Carb suggestions: 66 Caprice - Impala Tech
Engine General Engine Discussion.

 
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post #1 of 5 (permalink) Old 03-26-2015, 03:40 PM Thread Starter
 
 
Join Date: Apr 2014
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Carb suggestions: 66 Caprice

Is a 750-770cfm carb too big for a 396? Is 600cfm too small? Any suggestion? The motor is stock. The car is a cruiser. I'm not a racer HOWEVER I want to have the horsepower just in case someone pulls up beside me and challenges me. (lol)
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post #2 of 5 (permalink) Old 03-26-2015, 04:39 PM
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Your 396 left the factory with a 780 cfm Rochester QuadraJet if it was rated at 325 horsepower, a Holley 650 cfm 4160 vacuum secondary if it was rated at 350 horsepower and a 780 cfm 4150 series Holey vacuum secondary if the 396 was the special high performance 375 horsepower 396. Because only the big full size cars and the Corvette where allowed to have an engine bigger than the magic 400 cube limit imposed by GM's executive board most people who ordered a big block in their Biscayne or Impala ordered the 427 back as soon as it became available as a RPO in 1967. (Regular Production Order).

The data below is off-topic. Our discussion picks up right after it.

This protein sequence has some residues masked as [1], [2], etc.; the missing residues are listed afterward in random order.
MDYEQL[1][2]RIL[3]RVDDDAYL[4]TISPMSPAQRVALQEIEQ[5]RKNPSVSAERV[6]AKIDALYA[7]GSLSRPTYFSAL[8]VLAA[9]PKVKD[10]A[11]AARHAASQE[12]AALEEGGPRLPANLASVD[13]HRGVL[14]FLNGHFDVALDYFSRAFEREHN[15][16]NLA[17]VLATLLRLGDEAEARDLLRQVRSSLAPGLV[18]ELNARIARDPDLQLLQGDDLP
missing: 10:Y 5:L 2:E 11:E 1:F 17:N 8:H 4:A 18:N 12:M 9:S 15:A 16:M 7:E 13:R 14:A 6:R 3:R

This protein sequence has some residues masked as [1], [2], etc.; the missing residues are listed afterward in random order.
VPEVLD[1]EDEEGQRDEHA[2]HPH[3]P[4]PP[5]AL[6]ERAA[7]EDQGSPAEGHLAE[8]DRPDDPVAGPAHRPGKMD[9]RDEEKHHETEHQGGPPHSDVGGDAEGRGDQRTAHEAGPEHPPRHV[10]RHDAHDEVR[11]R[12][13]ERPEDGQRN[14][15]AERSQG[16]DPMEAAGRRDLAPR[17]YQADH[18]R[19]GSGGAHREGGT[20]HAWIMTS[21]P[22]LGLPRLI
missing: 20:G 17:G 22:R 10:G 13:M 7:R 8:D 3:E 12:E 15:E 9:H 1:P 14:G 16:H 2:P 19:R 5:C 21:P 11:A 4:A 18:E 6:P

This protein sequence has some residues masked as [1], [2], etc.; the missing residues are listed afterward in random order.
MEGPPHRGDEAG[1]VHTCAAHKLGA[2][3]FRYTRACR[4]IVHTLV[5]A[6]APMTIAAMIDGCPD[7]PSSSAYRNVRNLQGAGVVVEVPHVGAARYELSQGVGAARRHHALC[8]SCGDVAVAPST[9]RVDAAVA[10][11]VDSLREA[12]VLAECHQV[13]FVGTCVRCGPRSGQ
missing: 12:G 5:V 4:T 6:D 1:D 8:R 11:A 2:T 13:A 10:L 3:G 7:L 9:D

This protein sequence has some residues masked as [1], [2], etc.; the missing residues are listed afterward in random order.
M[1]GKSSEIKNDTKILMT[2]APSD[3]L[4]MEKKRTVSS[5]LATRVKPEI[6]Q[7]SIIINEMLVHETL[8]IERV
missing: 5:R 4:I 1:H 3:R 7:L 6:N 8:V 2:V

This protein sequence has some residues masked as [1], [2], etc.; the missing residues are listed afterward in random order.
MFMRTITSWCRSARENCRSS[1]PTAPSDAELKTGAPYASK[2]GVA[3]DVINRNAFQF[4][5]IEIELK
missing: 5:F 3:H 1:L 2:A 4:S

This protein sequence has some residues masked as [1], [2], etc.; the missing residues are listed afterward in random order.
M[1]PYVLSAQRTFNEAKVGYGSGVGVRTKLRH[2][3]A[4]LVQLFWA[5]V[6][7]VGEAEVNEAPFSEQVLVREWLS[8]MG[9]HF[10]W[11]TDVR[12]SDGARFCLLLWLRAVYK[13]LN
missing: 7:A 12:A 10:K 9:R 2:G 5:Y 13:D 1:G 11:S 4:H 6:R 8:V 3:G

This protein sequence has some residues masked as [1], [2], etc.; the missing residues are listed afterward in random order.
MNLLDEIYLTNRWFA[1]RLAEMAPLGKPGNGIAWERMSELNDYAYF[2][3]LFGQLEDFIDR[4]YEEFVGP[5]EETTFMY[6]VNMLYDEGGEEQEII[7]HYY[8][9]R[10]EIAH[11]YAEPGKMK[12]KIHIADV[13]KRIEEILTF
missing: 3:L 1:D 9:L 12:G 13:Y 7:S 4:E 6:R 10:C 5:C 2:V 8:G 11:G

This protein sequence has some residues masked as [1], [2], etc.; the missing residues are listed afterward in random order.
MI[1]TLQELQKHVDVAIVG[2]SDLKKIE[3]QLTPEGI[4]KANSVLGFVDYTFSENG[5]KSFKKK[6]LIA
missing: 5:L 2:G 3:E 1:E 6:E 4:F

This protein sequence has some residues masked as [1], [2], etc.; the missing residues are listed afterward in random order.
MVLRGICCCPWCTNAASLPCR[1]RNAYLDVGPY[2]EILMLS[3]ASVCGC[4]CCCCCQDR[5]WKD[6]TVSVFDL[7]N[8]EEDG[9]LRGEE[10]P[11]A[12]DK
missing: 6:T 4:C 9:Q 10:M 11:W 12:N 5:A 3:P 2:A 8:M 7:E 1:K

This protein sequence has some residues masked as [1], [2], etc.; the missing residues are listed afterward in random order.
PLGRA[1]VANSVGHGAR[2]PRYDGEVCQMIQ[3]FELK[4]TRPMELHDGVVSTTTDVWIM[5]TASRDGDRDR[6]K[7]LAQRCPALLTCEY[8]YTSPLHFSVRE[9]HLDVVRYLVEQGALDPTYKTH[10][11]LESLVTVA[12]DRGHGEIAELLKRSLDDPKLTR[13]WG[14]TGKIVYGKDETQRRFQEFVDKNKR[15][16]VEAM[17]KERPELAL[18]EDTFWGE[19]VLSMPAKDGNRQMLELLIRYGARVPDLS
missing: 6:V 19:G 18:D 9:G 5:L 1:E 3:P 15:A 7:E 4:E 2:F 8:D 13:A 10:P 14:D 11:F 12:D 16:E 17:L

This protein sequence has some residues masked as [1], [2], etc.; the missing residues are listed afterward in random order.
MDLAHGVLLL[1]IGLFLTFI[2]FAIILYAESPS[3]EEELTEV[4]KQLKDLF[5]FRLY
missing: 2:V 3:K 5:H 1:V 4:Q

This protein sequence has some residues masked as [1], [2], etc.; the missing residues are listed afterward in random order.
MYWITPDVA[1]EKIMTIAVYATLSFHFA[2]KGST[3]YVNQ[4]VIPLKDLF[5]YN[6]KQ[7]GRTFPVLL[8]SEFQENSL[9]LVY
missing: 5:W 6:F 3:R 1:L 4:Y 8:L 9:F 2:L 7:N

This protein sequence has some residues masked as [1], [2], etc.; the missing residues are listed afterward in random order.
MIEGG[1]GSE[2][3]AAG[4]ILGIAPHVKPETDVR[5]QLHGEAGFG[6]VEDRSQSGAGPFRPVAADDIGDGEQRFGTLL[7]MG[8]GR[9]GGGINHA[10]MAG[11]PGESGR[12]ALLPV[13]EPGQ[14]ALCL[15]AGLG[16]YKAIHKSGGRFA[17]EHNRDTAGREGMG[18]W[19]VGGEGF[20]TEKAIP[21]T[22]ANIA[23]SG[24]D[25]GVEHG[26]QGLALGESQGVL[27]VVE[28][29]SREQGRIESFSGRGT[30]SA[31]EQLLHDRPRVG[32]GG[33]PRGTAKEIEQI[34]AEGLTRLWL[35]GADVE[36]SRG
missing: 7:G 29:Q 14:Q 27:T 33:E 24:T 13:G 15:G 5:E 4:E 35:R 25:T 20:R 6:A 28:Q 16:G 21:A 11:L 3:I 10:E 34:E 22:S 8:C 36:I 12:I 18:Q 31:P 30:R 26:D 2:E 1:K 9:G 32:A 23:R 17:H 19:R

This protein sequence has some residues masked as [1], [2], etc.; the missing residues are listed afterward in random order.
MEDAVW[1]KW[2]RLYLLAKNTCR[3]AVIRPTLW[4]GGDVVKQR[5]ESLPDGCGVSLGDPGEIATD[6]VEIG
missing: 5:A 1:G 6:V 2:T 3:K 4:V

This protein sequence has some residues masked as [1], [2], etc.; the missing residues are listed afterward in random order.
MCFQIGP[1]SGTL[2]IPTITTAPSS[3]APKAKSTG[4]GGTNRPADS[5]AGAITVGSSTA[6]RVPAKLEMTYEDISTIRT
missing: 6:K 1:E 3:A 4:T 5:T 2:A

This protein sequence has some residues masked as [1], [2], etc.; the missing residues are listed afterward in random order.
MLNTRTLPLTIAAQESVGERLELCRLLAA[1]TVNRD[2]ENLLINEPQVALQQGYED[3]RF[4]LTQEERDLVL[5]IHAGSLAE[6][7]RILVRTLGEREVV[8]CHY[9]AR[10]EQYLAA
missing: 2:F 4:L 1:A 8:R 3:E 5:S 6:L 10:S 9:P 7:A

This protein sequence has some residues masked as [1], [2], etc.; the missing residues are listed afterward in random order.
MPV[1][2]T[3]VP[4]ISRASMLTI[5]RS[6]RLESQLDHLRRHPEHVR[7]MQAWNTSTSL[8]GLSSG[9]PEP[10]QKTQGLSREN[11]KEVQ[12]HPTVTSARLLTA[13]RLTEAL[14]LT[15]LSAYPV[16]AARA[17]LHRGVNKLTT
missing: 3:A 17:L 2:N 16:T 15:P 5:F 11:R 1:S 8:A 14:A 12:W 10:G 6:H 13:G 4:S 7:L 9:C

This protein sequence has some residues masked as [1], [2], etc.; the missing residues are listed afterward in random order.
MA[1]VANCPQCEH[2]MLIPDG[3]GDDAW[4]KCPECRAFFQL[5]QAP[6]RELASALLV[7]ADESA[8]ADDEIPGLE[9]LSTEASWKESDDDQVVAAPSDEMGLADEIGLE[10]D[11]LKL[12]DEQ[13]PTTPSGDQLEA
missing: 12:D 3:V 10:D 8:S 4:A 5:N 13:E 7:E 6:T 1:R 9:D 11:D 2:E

In 1966 the only way to get a 427 was to build one yourself out of the special production HD service part catalog by ordering the bigger bore block, crank shaft (which differs from the 396 crankshaft as it has heavier counter weights to balance the bigger pistons), and a set of those TRW 12.5 :1 pop up pistons. The open chambered head didn't become available as a service part until 1969 so you were stuck with a bathtub 101 cc combustion chamber.

That being said from 1967 and up few ordered the 396 in the big b-body with the 427 being offered for about the same price. Those who did order the 396 chose the 360 horse version with the Holley 650 vacuum secondary 4160 series carb (no rear main metering block) and a slightly hotter cam than the 325 horse version that wasn't offered in the Impala (only in the Camaro and the Chevelle).